- Pests, like mites, are common in chickens. Make sure to do your homework on preventions and treatments.
- Predators like racoons, rats, coyotes, and feral cats can injure or kill your birds. Take precautions to build predator-proof housing.
- Chickens can transmit diseases to humans such as Avian Influenza (Bird Flu), E. Coli, and Salmonella. It is important for you to understand the signs and symptoms and what to look for within your flock.
- Vaccinating your flock is determined on the probability of the flock being exposed to certain diseases.
- Closed flock (no new birds enter, and no leaving birds return): Chances of exposure to a disease decrease.
- Open flock (new birds frequently come into the flock, birds are taken off the property to a show or exhibit): Probability of disease exposure increases.
- The use of your flock will determine the need for vaccines.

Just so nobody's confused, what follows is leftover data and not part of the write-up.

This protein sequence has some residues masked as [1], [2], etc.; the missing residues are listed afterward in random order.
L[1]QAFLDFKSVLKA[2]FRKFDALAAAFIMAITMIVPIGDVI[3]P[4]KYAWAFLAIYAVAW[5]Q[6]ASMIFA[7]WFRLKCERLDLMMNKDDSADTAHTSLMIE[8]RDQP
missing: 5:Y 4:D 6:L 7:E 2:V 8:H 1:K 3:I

- UF/IFAS Extension has great resources on all of these topics here: https://edis.ifas.ufl.edu/topic_backyard_flocks
Laws and best practices surrounding eggs, meat, and food safety
- In Florida you cannot sell eggs without a Limited Egg/Poultry Permit .
- Some ordinances prevent backyard chicken products from being sold, so check these too.
- Research and decide how to clean and store your eggs.
- If raising meat birds, verify the laws for processing your animals.
- Youth: 4-H Poultry Projects, embryology, local fairs, FFA etc.
- Adults: Check out Extension poultry resources in your county by reaching out to your Livestock, Agriculture, or 4-H Agent.
- Everyone: Join chicken groups on Facebook, review the UF/IFAS Resources: https://edis.ifas.ufl.edu/topic_backyard_flocks here, and contact your local Extension office with any questions or to get involved in 4-H!
FINALLY, enroll your child in our St. Lucie County 4-H Youth Development Program. Open enrollment starts September 1st, more details to follow, so stay tuned! Like our St. Lucie County 4-H Facebook page below to stay up to date on all events.
St. Lucie County 4-H: https://www.facebook.com/SLC4H
- https://edis.ifas.ufl.edu/topic_backyard_flocks ,
- https://edis.ifas.ufl.edu/pdffiles/AN/AN23900.pdf ,
Authors: Tanya Binafif, UF/IFAS St. Lucie 4-H Agent and Alyssa Bowers, UF/IFAS Pinellas 4-H Agent